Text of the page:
He has to process and deal with that, and I think it’s a tribute to their love and to their long relationship in history together, that the choice that he ultimately makes is to be there for her.

While Avis is one of Julia’s staunchest supporters, she doesn’t seem to be as big a fan of Paul. Can you talk about why she keeps him at a distance?

Bebe Neuwirth: I think there’s a little bit of rivalry, really. They both love Julia, and Julia loves both of them. So, there’s just a little bit of [rivalry]. I think it’s just that basic, but of course, they are somewhat evolved and deeply intelligent people.

I’ll only speak for myself, but I think if someone said to Avis, “You know, you’re jealous of him,” I think she’d be appalled and really embarrassed and say, “Certainly not! No, of course not. There’s room for everyone, but I’m sitting in the front.” I think it’s just as simple as that.

Personality-wise, if Julia wasn’t there, maybe she wouldn’t be drawn to him immediately as a person to say, “That’s somebody I want to have dinner with.” Julia has brought them together and so, out of respect for Julia and to keep the peace, she does the best she can with Paul. I think eventually, at least in the series, they start to see each other a little bit more generously.


Julia - David Hyde Pierce & Sarah Lancashire 2

It’s really fun to watch the evolution of that dynamic as they’re both working on The French Chef. Speaking of which, can you talk about the meta aspect of working on a show about working on a show? How do you handle that side of it?

David Hyde Pierce: I don’t know if there’s a good answer to that. We don’t really have to handle it, because we’re not really aware of the meta-ness of it. That’s much more of a writing, producing, and camera work sort of thing.

I guess what I would say, for me as Paul, is that what’s funny about it is that Paul has never been on a TV set in his life. He doesn’t know what it is. But Paul being Paul, he becomes very authoritative instantly and starts telling people what to do, and people aren’t that happy being told what to do. And this goes back to the relationship with Avis. I think Paul can be a very irritating person. That’s also documented, though he’s got more going on than that.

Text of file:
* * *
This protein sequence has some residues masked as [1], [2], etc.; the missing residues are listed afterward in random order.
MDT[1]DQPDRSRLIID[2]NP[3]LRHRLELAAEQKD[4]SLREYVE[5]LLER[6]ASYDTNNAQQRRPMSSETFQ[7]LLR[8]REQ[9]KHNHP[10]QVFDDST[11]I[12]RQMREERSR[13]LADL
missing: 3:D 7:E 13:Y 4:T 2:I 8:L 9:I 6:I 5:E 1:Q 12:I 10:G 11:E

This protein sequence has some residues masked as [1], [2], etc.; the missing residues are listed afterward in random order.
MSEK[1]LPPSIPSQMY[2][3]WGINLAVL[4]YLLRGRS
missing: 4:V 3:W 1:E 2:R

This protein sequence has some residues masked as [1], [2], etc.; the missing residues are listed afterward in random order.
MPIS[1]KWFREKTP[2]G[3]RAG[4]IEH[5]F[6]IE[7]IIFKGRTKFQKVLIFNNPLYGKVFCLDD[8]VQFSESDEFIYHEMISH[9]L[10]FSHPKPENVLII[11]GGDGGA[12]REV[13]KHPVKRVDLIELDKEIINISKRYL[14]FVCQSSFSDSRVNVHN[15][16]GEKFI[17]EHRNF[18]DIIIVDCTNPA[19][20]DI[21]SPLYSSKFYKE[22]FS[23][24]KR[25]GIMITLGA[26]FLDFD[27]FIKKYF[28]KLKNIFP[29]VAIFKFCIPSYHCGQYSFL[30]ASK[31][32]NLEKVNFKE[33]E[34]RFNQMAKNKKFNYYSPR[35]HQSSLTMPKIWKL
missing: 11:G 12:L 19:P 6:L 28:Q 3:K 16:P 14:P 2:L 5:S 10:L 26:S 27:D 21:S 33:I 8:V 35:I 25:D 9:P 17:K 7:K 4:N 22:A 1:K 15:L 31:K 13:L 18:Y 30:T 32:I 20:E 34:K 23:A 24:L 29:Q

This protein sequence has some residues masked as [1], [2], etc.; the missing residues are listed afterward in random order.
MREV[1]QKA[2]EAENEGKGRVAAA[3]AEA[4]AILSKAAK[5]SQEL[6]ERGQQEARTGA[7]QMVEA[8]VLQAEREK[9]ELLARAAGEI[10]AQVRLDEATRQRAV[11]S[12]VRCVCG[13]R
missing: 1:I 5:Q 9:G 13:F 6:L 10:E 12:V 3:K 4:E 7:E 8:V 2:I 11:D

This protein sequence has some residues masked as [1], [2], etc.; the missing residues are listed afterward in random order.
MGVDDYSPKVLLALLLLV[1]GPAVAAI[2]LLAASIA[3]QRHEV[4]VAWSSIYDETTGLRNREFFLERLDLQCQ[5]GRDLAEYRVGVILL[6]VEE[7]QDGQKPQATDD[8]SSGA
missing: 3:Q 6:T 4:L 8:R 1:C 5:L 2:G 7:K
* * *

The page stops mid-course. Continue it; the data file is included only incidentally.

But I think, for someone who has spent some time on a TV set – admittedly, not with cameras of that vintage – it’s fun to play that aspect of it.

Bebe Neuwirth: It’s really fun to be on that set. That set is fantastic with Fran Kranz, who plays the director and Brittany Bradford, who plays the producer, and Michael Malvesti, who plays one of the camera operators. We have this wonderful [cast] that we’re surrounded by. Everybody on that set is embodying that thing.

And it’s true, we walk on as these total outsiders. Certainly, Avis does not have the response that Paul has. She does not take over; she’s like, “Wow, this is amazing!” She’s just happy to be there and jolly. But it’s really fun to play someone who is agog at the fact that there is running water in that sink.

As someone who has not had that much experience with cooking shows, watching a show about a cooking show now makes me want to watch all the ones that are currently out. Do either of you have a strong affinity for either cooking or cooking shows in general?

David Hyde Pierce: I like Ida Garten, I think she’s great. I’ve seen her cooking show, [Barefoot Contessa].

More: 8 Best Cooking Documentaries Like Julia

The first three episodes of Julia premiere March 31 on HBO Max, with one new episode dropping every following Thursday.